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Images of love and pain


WHAT IS BEYOND US. By Karen Fish. HarperPerennial. 62 pages. $22.50.

NOT all of the poems in "What Is Beyond Us," the latest book by Karen Fish, are full of pain. But many of them are. Ms. Fish, a teacher at Loyola College and a graduate of the Writing Seminars at Johns Hopkins University, writes about feelings, and feelings often involve pain. She writes quiet poetry, full of images.

Many of the poems focus on untimely death and what death means to survivors -- especially to a daughter. "You fear for yourself, not your father," the poet says. "You know as you hold him, one arm behind your father's warm neck, the other under his huge knees, that when your father finally dies -- his death will take you from yourself . . ." Other poems look at the poet's family history. There's an especially memorable sequence on Klara, the great-grandmother who came to America from Norway. In the final lines, the poet looks at herself: "I am no different, the great-granddaughter taught to seek the heart's flaw & love the flaw."

The poems are about love remembered, hoped for, experienced. The title poem, "What Is Beyond Us," looks at childbirth. It begins: "Above the meadow of pain, and pins of Queen Anne's lace, black-eyed Susans and tall silver grass, the moon lifts large, white, a lake."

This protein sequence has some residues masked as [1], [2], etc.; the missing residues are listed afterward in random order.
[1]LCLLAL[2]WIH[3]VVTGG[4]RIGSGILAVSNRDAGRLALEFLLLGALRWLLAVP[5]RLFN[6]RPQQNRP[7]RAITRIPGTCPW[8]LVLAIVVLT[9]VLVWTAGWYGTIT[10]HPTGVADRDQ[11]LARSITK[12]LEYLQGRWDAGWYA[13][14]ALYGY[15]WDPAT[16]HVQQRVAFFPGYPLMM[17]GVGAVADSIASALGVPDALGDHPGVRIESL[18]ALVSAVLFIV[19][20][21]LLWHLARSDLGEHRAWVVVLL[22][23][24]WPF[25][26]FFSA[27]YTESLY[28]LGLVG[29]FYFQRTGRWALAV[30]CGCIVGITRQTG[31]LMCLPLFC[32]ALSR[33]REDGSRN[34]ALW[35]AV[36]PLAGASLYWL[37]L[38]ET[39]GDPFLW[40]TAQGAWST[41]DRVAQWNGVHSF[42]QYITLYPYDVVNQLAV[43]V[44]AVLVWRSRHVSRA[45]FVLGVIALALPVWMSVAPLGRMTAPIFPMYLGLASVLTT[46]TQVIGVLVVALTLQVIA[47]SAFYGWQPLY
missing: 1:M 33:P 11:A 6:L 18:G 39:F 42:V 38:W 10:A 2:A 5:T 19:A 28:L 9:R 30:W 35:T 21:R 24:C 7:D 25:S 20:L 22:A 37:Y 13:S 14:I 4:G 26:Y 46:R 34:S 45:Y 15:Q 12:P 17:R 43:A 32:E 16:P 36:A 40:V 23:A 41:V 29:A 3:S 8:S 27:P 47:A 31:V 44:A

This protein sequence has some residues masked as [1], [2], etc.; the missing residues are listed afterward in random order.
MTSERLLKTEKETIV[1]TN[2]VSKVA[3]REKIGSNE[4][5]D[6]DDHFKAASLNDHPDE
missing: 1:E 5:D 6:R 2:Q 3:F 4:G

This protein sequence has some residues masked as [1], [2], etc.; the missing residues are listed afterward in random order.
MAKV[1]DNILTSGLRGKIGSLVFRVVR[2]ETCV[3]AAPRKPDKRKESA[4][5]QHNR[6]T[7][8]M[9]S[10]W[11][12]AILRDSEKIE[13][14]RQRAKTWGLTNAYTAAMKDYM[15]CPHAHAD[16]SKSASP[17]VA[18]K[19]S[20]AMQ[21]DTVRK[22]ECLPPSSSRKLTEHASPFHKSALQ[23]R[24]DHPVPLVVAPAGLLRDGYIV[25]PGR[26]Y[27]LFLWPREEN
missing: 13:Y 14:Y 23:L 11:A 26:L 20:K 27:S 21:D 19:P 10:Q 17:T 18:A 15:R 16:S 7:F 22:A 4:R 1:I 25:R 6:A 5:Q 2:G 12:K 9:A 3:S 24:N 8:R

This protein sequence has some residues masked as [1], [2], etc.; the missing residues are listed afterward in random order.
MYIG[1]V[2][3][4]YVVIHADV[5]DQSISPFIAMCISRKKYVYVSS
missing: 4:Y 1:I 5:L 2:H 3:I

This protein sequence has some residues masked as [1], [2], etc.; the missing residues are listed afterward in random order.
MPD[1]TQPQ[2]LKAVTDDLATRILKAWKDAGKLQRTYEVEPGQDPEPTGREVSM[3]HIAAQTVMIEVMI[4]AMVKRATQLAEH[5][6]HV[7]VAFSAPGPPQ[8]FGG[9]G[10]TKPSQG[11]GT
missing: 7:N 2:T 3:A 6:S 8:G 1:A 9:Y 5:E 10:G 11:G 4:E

These poems are informed by life and by the wisdom gained through love and loss. "I tried to explain the pleasure of love's exhaustion, losing one's self in the body, the want of the little death," Ms. Fish writes in "The Back Room," a poem about the intimacy of love.

The language sometimes is suggestive of an impressionistic painting. Here's the first poem, "Paradise": "Love is like waking in an unfamiliar room, waking fast and for seconds you don't know yourself. . . You have dissolved -- forgotten your own particulars . . ." The imagery is soft, muted, like watercolor. "The deer moved through the amplification of light, unraveling beyond the lush maze of swamp . . ."

"Irony," one of the best poems in the collection, begins with a hand touching cold metal. The metal is so cold that the bare skin of the hand sticks to it -- just for a second. As the poem progresses, the narrator remembers something that happened on her 14th birthday. She was at the beach, inside a clapboard house, looking out at the ocean. Her father, who had been drinking Scotch, stood at the ocean's edge, then collapsed "like a shadow of a cloud falling over a hillside in summer."

It was twilight. The dunes were empty. "And I was paused at the window watching," the narrator says as she tells the story of her father's death and of her mother's attempt to save him. The pain is almost palpable here, but it doesn't provoke sorrow so much as cleansing.

Diane Scharper teaches writing at Towson State University.

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